User Tag List

Results 1 to 2 of 2

Thread: Explain the AS/AF, AT/AF sizes

  1. #1
    Join Date
    Aug 2011
    Location
    New York, NY
    Posts
    32
    Mentioned
    0 Post(s)
    Tagged
    0 Thread(s)

    Explain the AS/AF, AT/AF sizes

    looking to have a better understanding about trip and fuse, but it seems everything I see is under manufacturer

  2. #2
    Join Date
    Jul 2006
    Location
    San Francisco Bay Area, CA, USA
    Posts
    8,244
    Mentioned
    0 Post(s)
    Tagged
    0 Thread(s)
    Quote Originally Posted by mepengineer View Post
    looking to have a better understanding about trip and fuse, but it seems everything I see is under manufacturer
    Not all mfrs are the same, that’s why. AS/AF for fused switches means Amp Switch /Amp Fuse. So for example 600AS/500AF means you have a 600A rated switch holding a 500A rated fuse. The switches come in only a certain number of switch sizes; typical for North America (NEMA KS-1 design specs) is 30, 60, 100, 200, 400, 600, 800, 1200, 1600, but not all mfrs offer all of those sizes, especially above 800A. But there are a LOT more fuse sizes than switch sizes.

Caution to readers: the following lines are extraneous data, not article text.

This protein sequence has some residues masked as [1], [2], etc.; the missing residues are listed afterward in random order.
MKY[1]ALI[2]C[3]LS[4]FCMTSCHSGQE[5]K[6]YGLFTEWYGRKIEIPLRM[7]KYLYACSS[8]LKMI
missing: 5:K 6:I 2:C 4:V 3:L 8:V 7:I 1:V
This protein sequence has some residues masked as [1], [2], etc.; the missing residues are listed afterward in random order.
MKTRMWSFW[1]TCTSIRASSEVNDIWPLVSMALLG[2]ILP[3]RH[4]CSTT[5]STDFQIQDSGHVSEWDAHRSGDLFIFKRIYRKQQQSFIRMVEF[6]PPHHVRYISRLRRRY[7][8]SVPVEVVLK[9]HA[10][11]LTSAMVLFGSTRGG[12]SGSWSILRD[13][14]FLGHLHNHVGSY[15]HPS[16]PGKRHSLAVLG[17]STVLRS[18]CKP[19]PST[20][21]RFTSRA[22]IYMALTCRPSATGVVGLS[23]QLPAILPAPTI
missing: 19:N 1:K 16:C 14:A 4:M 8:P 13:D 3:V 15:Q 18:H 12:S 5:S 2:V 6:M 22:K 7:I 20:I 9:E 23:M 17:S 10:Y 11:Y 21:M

AF/AT are the same concept for Circuit Breakers, except Amp Frame / Amp Trip. Frame sizes vary a lot more from mfrs to mfr, so some have 100AF, some are 125AF, some only start at 150AF, etc. then in larger frames, some mfrs have dropped some old traditional frame sizes such as 600AF because their newer 800AF is the same physical size anyway. So bottom line, don’t get too excited about being rigid on the numbers unless future upgrade capability is of importance. So for example you need 400A now, but plan on increasing to 500A in the future. You can size the conductors for 500A and call for a 600AF/400AT Breaker, then in the future you can just change the trip unit or rating plug in that breaker to 500A. Had you used a 400AF/400AT Breaker, you would have to change out the entire breaker. You may also need to use a larger frame with a smaller trip if you have to increase the conductor size for voltage drop to a size that can’t fit in a smaller frame.
    __________________________________________________ ____________________________
    Many people are shocked when they discover I am not a good electrician...

Posting Permissions

  • You may not post new threads
  • You may not post replies
  • You may not post attachments
  • You may not edit your posts
  •